3 foreigners among 9 killed in British Council attack
KABUL (PAN): Nine people, including three foreigners, were killed in Taliban's suicide attack on the British Council in Kabul on Friday, when Afghanistan marked its independence from Britain, officials said.
The first blast happened at around 5:30am in the Kart-i-Parwan neighbourhood, where the houses of Vice President Mohammad Qasim Fahim and former foreign minister Abdullah Abdullah are located.
Col. Mohammad Zahir, head of the crime investigation department, told Pajhwok Afghan News a second explosion happened 10 minutes later, followed by six small blasts and intense gunfire.
One of the attackers detonated his explosives-packed car in front of the cultural centre, enabling the rest of his associates to enter the compound. A fierce exchange of fire that followed lasted nine hours.
The last attacker was shot dead by police at 2:50pm, Interior Ministry spokesman Ghulam Siddiq Siddiqui told journalists at the scene. Four to five assailants in two cars stormed the building and fought with Afghan and foreign soldiers for several hours.
The dead included two Nepalese Gurkhas, according to the spokesman, who said another 16 people were wounded. Afghan police officials bore the brunt of casualties, Siddiqui added.
A member of New Zealand special forces was reportedly killed in the fighting, but the NATO-led force said: "At this moment, we have no operational reporting about ISAF casualties. The response to the attacks has been entirely Afghan-led …"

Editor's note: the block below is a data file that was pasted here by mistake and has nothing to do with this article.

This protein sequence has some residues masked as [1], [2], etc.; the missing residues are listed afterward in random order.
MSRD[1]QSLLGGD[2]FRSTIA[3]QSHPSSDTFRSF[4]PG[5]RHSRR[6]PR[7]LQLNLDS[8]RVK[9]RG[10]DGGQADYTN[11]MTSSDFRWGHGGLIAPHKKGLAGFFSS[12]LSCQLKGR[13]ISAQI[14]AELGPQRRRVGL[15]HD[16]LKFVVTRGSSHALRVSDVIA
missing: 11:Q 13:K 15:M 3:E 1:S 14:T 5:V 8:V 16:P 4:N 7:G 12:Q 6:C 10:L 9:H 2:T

However, New Zealand Prime Minister John Key confirmed to media that a member of the country's Special Air Service (SAS) had been killed during Friday's attack on the British Council and said the government was saddened by his death.
Sixteen New Zealand SAS troops were then deployed, and given the task to rescue British Council staff and their bodyguards inside the compound, while Afghan forces were to focus on combating the insurgents, Chief of the New Zealand Defence Force, Lieutenant General Rhys Jones, told a news conference at Whenuapai Air Base on Saturday.
The New Zealand soldier was shot in the chest and died on the way to hospital, said General Jones who added no other New Zealanders were injured.
Three British nationals and two Ghurkas were rescued by the New Zealand soldiers, he said.
While running toward the building, nine suicide attackers -- armed with rocket-propelled grenades, machine guns and automatic rifle -- fired all around, residents and witnesses said.
In London, Minister for the Middle East Alistair Burt condemned the attack as despicable. "My thoughts are with those killed and injured and their families and friends..." he said in a statement. He confirmed that all British citizens were safe.
ISAF helicopters flew over the compound and armoured vehicles were seen down the road in the area. Kabul police spokesman, Hashmatullah Stanikzai, said two policemen and as many municipality workers had been killed.
As usual, the Taliban asserted responsibility for the attack in the heart of the nation's capital. Rebel spokesman Zabihullah Mujahid said over the telephone: "Our fighters targeted the British Council, killing dozens of Afghan and foreign soldiers."
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